Last week I celebrated the third anniversary of writing this blog by having a contest. The winner would receive two skeins of Wollmeise yarn in their choice of lapislazuli, medium amethyst, or one of each. I was overwhelmed by the many lovely comments you left; thank you very much for your kind thoughts. The winner of the contest is #25 – Tam J!
Tam asked for two skeins of the Amethyst. Tam, I will contact you by email to get your address. Congratulations! So we can all admire your luck, here is a shot of the lovely yarn:
I had a very busy workshop at the b-school last weekend. We spent four days (Friday-Monday) in an intense and exciting class on corporate reputation and responsibility. This was exhausting but fun. What was not fun was that I was freezing the entire four days. (Of the 38 people in the room, half of us were bundled in our coats shivering, while the other half claimed to be roasting.) This led me to two conclusions: (1) the answer to everything is layers, and (2) I need some fingerless mitts.
The observant reader of this blog might interject at this point to say “But, Kelly, you have knit 5 pairs of fingerless mitts over the past few years!” However, my daughters ended up with two pairs each, and the fifth pair, sadly, is hiding. What better way to recover from two weeks of full-out craziness than to knit a pair of mitts!
My first attempt, I’m sorry to say, was not successful. I had a skein of lovely Madelinetosh Tosh Merino DK in Composition Book Grey left over from Leah’s gorgeous cardigan. I decided it would make a great pair of mitts, and choose this pattern:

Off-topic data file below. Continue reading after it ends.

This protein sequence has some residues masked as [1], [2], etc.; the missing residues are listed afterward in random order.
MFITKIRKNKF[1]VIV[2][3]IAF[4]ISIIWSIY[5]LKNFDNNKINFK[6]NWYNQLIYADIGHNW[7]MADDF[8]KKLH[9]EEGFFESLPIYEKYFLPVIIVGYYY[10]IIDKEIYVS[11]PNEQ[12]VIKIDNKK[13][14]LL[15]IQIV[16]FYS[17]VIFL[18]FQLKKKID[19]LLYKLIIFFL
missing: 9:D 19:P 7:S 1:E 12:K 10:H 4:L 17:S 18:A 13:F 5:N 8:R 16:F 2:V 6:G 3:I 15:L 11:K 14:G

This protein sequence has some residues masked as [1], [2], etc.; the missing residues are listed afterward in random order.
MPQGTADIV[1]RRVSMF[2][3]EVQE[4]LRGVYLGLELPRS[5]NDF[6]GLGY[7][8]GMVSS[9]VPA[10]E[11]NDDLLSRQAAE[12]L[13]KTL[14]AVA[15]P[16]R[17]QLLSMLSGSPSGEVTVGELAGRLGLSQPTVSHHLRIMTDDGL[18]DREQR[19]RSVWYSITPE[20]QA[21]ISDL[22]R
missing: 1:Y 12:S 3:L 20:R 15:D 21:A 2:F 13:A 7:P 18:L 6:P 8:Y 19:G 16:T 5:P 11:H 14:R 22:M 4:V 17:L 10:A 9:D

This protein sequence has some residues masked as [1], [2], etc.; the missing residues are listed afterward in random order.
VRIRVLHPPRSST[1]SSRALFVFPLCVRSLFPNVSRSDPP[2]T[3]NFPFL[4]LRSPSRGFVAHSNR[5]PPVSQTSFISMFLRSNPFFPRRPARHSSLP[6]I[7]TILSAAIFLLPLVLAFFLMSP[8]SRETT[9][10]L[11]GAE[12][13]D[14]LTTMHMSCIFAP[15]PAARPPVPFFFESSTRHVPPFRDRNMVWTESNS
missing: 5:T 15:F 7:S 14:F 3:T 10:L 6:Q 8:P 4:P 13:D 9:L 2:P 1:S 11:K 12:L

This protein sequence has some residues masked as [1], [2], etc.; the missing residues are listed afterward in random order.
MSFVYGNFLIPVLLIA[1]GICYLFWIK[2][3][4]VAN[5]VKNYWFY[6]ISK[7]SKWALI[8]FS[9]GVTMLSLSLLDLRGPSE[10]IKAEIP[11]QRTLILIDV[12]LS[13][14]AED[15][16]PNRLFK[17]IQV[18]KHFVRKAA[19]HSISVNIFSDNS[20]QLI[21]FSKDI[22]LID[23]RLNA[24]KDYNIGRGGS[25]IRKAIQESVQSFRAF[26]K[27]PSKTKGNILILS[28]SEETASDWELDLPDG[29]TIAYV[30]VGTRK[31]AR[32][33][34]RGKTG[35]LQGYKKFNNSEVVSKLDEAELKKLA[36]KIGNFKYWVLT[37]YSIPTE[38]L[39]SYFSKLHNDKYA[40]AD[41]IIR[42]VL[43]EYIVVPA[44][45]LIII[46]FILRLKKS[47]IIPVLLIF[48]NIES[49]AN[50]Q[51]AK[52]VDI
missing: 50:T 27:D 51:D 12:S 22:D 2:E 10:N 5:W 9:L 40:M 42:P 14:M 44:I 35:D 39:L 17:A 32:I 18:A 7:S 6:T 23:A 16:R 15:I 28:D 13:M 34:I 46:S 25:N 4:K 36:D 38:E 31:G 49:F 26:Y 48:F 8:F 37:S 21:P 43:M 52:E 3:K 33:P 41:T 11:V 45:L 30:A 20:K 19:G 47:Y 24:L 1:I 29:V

The pattern is by Vera Brosgol and called Masonry Mitts. I like this pattern. I love this yarn. Together: not so much. It turns out the pattern needs a nice crisp yarn. The Madtosh is silky and drapey and beautiful, but it is not crisp. The pattern calls for Cascade 220. Substituting with the Madtosh was a bad idea:
This is not crisp, it’s floppy! Clearly, a good blocking would fix it up some, but I think that this is a case of bad yarn-pattern matching. (Also, it is too big! It is even too big for Doug!) This not-quite-finished mitt is heading to the frog pile.
I then spent far too much time searching for an alternate mitt pattern for the Madtosh but nothing was sparking. A bit of creative thinking led me to this:
These are the very sweet Antiquity Mitts, designed by Alicia Plummer. The pattern calls for a skein of Quince & Co Chickadee wool. I just happen to have several skeins of Chickadee in a number of colours scattered around the house. I cast one on this morning and am quite pleased with the result:
This colour is called Honey; I had ordered it on-line for another project and then decided it had too much brown and not enough gold. It’s been sitting in the stash ever since. I wasn’t convinced, even this morning as I was casting-on, if I liked the colour, but it is growing on me. And the pattern is lovely; very charming and quick with some pretty stitchwork: